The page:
Bushido: The Soul of Japan

After reading the book, I looked up some facts about it. It was written in 1899. The author Inazo Nitobe was a man of many talents whose interests ran from agriculture to philosophy. He was born in Japan but dedicated his life to promoting understanding between East and West. He was a cultured man. On Goodreads, the book is described as “an essential resource for anyone who wishes to understand Japan and the Japanese people in a realistic way.”

I am curious about Japan because I have always been impressed by their Art and their culture. My curiosity is piqued and I want to learn as much about Japan as I can. The Samurai are practically mythic to me. They are larger than life, heroes that protected the people and the Nation’s honor. Bushido was their code.

The book had many chapters. Each was dedicated to a different facet of the diamond that was their code. As the book makes the point, Bushido is part of Japan. The book is subtitled, “The Soul of Japan.”

A Quote
“The most improved guns and cannon do not shoot of their own accord; the most modern educational system does not make a coward a hero. No! What won the battles on the Yalu, in Korea and Manchuria, was the ghosts of our fathers, guiding our hands and beating in our hearts. They are not dead, those ghosts, the spirits of our war-like ancestors. To those who have his eyes to see, they are clearly visible. Scratch a Japanese of the most advanced ideas, and he will show a Samurai.” Bushido, Inazo Nitobe.

The virtues were discussed by Inazo Nitobe with great eloquence. Loyalty to the nation and to the “Master” were important to the Samurai. They would die willingly and happily to preserve the life of the ruler. The writer told the story of a young boy who looked like the king’s son and so took his place at an assassin’s blade to save him. His mother was joyful and proud rather than resentful and sad. I think of those who guard the President in the Secret Service and it helps me make sense of it.

Samurai had a code of honor that prevented them from shedding innocent blood and would rather let an enemy go with a new attitude than a new wound. But that didn’t mean that they couldn’t fight. They were trained from the time that they were born to handle a sword. The soldiers just respected the value of life. I know how horrible it must be to take a life, especially a life of someone weaker and it must feel pretty terrible. I really related to this part of the book.

There was a section about women and it said that women were also trained to fight so that they could protect the children and their own honor. They were supposed to kill themselves rather than allow themselves to be raped. If they could, they would have had to find a way to take their own lives. When I was younger, I thought that I would only be with one person for my whole life. I related to this part, too.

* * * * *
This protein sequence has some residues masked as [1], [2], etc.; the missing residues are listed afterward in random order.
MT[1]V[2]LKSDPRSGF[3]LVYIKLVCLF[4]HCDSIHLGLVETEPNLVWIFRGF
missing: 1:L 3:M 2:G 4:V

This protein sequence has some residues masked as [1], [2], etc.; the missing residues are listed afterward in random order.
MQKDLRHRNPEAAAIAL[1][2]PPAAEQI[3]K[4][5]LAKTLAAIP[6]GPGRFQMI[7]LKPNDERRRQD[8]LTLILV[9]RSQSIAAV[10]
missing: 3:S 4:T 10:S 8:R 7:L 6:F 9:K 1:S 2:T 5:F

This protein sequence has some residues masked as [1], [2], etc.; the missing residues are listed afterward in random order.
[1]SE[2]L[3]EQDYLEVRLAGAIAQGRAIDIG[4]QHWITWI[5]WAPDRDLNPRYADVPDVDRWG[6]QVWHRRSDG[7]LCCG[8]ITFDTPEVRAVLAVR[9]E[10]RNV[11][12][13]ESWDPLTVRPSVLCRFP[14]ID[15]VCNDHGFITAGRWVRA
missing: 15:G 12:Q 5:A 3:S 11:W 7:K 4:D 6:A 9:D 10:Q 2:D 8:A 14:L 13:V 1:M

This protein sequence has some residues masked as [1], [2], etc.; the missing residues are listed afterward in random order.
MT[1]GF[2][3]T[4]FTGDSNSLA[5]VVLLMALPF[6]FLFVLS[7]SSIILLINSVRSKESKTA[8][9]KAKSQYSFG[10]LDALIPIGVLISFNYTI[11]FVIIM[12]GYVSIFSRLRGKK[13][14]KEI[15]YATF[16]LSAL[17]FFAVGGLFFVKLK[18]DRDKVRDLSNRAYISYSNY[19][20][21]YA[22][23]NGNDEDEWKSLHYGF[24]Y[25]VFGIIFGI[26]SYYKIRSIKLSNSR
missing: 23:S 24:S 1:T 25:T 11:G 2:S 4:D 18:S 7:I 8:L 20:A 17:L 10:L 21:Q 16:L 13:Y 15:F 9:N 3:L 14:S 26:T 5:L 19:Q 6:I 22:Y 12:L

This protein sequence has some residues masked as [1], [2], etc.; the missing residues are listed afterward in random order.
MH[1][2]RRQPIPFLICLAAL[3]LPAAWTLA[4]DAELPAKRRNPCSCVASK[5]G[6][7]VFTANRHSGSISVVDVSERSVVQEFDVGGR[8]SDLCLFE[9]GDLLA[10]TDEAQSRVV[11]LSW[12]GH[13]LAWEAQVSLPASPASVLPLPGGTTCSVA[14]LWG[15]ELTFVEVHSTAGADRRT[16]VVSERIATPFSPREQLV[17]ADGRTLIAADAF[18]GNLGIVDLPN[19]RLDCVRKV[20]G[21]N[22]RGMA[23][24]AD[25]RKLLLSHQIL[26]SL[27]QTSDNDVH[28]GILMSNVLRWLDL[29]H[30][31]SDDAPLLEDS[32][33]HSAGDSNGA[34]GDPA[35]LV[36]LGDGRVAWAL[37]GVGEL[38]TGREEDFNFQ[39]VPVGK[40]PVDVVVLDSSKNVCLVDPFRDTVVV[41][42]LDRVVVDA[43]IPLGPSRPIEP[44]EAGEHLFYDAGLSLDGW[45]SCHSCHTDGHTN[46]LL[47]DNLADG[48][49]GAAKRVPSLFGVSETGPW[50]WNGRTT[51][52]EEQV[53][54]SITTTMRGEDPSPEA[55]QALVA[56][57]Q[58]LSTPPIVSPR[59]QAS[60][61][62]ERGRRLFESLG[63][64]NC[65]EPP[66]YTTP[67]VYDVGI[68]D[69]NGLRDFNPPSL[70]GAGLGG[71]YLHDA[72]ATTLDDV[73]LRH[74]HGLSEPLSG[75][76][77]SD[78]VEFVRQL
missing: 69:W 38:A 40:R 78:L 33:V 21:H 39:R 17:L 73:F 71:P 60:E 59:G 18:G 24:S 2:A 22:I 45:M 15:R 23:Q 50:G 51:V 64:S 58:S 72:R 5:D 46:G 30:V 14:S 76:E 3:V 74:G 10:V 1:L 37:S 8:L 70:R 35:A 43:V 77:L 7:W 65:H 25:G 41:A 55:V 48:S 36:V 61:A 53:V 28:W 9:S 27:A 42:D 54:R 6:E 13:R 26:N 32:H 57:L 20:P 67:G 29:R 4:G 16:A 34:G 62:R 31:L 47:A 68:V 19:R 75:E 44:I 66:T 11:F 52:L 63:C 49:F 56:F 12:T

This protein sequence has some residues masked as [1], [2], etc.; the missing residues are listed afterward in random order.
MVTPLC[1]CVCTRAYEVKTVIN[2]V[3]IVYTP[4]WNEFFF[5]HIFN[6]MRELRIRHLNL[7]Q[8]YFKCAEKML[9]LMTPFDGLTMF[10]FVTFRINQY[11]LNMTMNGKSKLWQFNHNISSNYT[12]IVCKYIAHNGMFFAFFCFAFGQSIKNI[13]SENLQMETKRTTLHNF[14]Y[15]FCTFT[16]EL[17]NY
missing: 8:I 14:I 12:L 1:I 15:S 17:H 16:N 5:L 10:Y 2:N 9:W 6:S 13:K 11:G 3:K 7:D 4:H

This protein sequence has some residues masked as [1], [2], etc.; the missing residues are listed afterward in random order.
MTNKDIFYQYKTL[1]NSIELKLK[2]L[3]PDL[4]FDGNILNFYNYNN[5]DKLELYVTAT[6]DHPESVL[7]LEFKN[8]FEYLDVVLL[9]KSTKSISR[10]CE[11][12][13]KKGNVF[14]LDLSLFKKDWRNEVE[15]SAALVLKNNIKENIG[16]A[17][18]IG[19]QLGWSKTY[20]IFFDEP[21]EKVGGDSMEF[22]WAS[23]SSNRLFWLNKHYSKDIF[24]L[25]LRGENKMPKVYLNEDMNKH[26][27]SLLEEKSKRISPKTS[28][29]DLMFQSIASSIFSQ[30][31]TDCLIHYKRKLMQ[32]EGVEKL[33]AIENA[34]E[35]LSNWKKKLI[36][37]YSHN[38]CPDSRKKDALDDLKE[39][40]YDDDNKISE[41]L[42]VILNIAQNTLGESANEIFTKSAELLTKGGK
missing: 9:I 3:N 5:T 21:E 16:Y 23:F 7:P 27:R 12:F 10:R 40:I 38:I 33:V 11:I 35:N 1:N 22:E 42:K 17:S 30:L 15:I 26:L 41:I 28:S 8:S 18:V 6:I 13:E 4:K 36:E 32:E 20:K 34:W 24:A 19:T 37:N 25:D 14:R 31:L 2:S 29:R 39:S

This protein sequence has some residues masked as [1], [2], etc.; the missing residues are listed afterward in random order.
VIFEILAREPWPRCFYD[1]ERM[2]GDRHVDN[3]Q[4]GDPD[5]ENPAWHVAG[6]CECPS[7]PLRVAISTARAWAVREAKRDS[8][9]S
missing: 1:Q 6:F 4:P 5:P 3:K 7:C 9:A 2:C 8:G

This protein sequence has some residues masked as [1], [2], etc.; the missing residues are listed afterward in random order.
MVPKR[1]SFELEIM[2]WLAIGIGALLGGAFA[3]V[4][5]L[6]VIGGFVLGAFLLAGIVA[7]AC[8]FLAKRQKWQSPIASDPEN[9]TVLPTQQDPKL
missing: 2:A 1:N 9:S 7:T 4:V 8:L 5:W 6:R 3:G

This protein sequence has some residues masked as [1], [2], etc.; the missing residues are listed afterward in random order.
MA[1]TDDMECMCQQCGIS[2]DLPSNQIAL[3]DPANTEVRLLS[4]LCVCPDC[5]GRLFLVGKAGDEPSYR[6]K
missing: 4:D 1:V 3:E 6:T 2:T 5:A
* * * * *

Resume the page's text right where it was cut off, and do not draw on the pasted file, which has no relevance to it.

The values that the author of the book describes are elements of most systems of ethics, except for its description of suicide. The author talks about witnessing a suicide and explains the reasons why it was done. The author helped me understand why Samurai would commit brutal acts like the revenge killing or the honor suicide and after reading, I could see why they would do something as horrific.

As a suicide survivor, I read this book and did not say to myself, “Wow, it would have been better had I died.” Reading about how important life was for these brave people and how even though honor was so important to them, they would only do something drastic if it was for virtue’s sake, made me thank God that I am still alive. I get to read about courage and understand that life is precious and not to be squandered away for just any problem. Relationships are wonderful when they last, but even the closest of friends sometimes is only part of your life for a season.

I enjoyed the book and would reread it. It made me want to learn more about Japan and her culture. I liked the author’s powerful use of words. He was clearly articulate and passionate. I recommend any student who enjoys reading about other cultures to read this book. It’s not that you have to be a university student, you can be a student of life and enjoy this book.

Location Miami, Florida USA E-mail helen@lemushelen.blog Hours M - Th 8 - 10 PM EST and Saturday 4 - 8 PM EST
%d bloggers like this:
search previous next tag category expand menu location phone mail time cart zoom edit close